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DIY Brake Job

216041 Views 7 Replies 7 Participants Last post by  Jeepdoctor
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I did all 4 rotors and pads last night. It was the first time doing a brake job (excluding doing pads once on CRV). Took my time, and finished in an unimpressive 4 hours. Used silicone grease for the caliper pins, brake quiet on the back of the pads, a dab of anti-sieze on the pad tab like part that touches the caliper to help slide it in. Besides that, rotors, pads and tools. Sledge hammer, lugnut wrench, 3/8 breaker bar, 19mm, 17mm, 12mm sockets and combo wrenches, and a drill for the pesky rotor screws.

This was my procedure for front/rear brakes:
1) Remove tire
2) Remove caliper bolts (front 17mm, rear 12mm) and swing caliper out of the way making sure it has proper support (I used a bungee cord)
3) Remove the pads (and take note of their wear and where the wear indicator was located)
4) Remove the caliper bracket (front 19mm, rear 17mm)
5) Remove the rotor screws (I drilled them out, since it was fast and I didn't plan to put them back in)
6) Wack the rotor with a sledge hammer every which way till you get the darn thing out (NOTE: for rear brakes, make sure the emergency brake is OFF prior to this)
7) Clean new rotor with brake clean and slide on
8) Lube caliper pins with silicone grease or other grease, make sure the booties go back on properly
9) install caliper bracket
10) use clamp to compress caliper cylinder (take note of level of brake fluid in reservoir under hood, it can overflow! use baster to remove if needed)
11) Install pads, put brake quiet on back after installed
12) Slide caliper on, and install
13) Re-Install Tire

A couple of links I found useful:


Honda Pilot Front Brake Pads Replacement Guide - 2009 To 2015 Model Years - Picture Illustrated Automotive Maintenance DIY Instructions
 

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Only remove 1 caliper at at time. When you compress the caliper piston, the piston on another caliper could be pushed out of its bore if there is nothing holding it back, like a second clamp or the pads themselves.
 

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Nice write up. You missed step 11A where you swear as those springs on the pads go flying across the garage as you attempt to get them on the new pads.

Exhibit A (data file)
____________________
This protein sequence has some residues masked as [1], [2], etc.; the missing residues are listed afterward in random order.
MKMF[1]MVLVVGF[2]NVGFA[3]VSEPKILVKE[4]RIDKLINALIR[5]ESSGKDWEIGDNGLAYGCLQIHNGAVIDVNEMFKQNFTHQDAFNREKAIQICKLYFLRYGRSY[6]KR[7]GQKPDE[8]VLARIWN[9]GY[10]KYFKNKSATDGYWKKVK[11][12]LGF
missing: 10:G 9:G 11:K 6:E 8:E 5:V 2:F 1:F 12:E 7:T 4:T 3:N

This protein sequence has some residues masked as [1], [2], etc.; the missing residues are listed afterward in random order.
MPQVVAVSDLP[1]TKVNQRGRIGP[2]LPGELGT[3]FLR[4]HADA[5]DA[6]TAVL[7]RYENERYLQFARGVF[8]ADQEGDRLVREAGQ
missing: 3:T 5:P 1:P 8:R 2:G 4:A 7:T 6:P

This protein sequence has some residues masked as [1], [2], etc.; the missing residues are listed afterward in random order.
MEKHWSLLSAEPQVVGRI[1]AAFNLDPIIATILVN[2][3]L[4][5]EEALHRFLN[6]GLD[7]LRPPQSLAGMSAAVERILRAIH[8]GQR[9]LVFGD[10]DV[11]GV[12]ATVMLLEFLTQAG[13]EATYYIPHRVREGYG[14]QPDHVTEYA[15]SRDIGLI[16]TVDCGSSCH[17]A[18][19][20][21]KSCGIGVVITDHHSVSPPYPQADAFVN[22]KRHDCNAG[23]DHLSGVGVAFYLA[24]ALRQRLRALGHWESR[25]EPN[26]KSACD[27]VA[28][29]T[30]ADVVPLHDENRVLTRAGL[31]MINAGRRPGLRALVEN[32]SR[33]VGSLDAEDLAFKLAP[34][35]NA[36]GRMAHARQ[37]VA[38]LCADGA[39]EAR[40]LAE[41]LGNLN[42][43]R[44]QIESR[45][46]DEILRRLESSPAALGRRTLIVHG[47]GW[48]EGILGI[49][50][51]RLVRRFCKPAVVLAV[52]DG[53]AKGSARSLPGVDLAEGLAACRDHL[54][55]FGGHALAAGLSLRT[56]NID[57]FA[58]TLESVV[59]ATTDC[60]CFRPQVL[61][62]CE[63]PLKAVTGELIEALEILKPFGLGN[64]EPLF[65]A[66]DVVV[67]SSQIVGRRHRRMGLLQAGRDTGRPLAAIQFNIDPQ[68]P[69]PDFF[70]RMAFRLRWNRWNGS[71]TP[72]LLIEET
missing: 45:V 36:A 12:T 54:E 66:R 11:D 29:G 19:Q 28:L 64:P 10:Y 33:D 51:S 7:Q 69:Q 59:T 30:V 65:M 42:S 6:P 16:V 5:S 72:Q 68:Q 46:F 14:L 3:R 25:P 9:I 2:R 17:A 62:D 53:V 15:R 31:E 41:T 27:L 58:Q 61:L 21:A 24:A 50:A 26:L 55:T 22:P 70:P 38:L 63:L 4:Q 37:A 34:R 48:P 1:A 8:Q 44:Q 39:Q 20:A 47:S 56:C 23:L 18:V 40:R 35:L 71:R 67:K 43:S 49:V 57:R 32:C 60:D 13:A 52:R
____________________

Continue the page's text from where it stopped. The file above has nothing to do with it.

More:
I use an impact driver to get the screws that hold the rotor off. Makes easy work of it and less time then drilling them out.


I would add an additional step to properly seat the pads on the new rotors so you don't get pulsing when applying the brakes. If you purchase pre-scorched pads you can probably skip this, but you really want to burn off that resin from the pads so it doesn't build up on your nice new rotors.
 

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Nice write up. You missed step 11A where you swear as those springs on the pads go flying across the garage as you attempt to get them on the new pads.
Good point, although I opted to leave the pins out. They're for vibration, so I can put them back in next rotation if we hear noise coming from the pads.

I use an impact driver to get the screws that hold the rotor off. Makes easy work of it and less time then drilling them out.


I would add an additional step to properly seat the pads on the new rotors so you don't get pulsing when applying the brakes. If you purchase pre-scorched pads you can probably skip this, but you really want to burn off that resin from the pads so it doesn't build up on your nice new rotors.
Good tips for next time.
 

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Last Sunday, I did a brake pad and rotor job on our daughter's 2009 Pilot. My thanks for the many folks who provided “how to” steps through this forum and on YouTube. The information was very helpful. THANKS!

I came across some important items not covered in the procedures which need to be mentioned. First, there were comments about difficulty removing the front rotors with comments about using a big hammer, use of penetrating oil, etc. There are two M8 threaded holes in the rotors. Screwing M8 bolts in the holes and alternatively tightening the bolts will “jack” the rotors off the hubs. No hammer is needed. Second, the procedures mentioned removing brake fluid from the master cylinder reservoir and then retracting the caliper pistons, forcing old, possibly contaminated brake fluid back into the reservoir. THIS IS A NO-NO. The old brake fluid may contain foreign material which can end up stuck in ABS controller valve/s and cause the MIL light to illuminate. Best practice is to put a line clamp on the brake hose and open the bleed valve, thus forcing the old fluid out of the caliper. The brake fluid is old, so it needs to be replaced anyway. Lastly, brake fluid specifications: DOT4 brake fluid is superior to DOT3, and doesn’t cost that much more. Always use DOT4
 
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